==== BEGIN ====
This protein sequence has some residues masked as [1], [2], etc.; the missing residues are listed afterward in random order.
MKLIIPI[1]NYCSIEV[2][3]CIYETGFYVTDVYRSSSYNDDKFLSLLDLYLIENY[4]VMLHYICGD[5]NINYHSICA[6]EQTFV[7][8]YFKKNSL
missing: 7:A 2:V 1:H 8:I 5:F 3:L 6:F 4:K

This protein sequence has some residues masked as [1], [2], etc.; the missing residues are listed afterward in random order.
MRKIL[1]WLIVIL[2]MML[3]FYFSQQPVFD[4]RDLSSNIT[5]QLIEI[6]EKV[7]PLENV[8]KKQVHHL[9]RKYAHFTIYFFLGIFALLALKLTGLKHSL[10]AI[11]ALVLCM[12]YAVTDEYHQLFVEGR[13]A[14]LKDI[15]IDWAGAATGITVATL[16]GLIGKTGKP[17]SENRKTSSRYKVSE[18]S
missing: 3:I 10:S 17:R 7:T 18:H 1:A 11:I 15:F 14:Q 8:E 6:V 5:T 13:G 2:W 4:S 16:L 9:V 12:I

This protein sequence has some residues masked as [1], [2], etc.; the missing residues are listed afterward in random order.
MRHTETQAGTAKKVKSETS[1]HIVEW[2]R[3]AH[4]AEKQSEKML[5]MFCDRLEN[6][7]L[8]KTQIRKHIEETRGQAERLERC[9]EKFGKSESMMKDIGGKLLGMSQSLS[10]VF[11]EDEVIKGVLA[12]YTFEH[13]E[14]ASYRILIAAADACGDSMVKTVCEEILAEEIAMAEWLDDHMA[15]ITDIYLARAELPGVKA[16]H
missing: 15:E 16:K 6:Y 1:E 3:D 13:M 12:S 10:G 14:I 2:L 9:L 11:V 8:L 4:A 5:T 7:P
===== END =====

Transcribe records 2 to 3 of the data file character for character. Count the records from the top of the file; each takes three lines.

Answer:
This protein sequence has some residues masked as [1], [2], etc.; the missing residues are listed afterward in random order.
MRKIL[1]WLIVIL[2]MML[3]FYFSQQPVFD[4]RDLSSNIT[5]QLIEI[6]EKV[7]PLENV[8]KKQVHHL[9]RKYAHFTIYFFLGIFALLALKLTGLKHSL[10]AI[11]ALVLCM[12]YAVTDEYHQLFVEGR[13]A[14]LKDI[15]IDWAGAATGITVATL[16]GLIGKTGKP[17]SENRKTSSRYKVSE[18]S
missing: 3:I 10:S 17:R 7:T 18:H 1:A 11:I 15:F 14:Q 8:E 6:V 5:T 13:G 2:W 4:S 16:L 9:V 12:I

This protein sequence has some residues masked as [1], [2], etc.; the missing residues are listed afterward in random order.
MRHTETQAGTAKKVKSETS[1]HIVEW[2]R[3]AH[4]AEKQSEKML[5]MFCDRLEN[6][7]L[8]KTQIRKHIEETRGQAERLERC[9]EKFGKSESMMKDIGGKLLGMSQSLS[10]VF[11]EDEVIKGVLA[12]YTFEH[13]E[14]ASYRILIAAADACGDSMVKTVCEEILAEEIAMAEWLDDHMA[15]ITDIYLARAELPGVKA[16]H
missing: 15:E 16:K 6:Y 1:E 3:D 13:M 12:S 10:G 14:I 2:L 9:L 11:V 8:L 4:A 5:T 7:P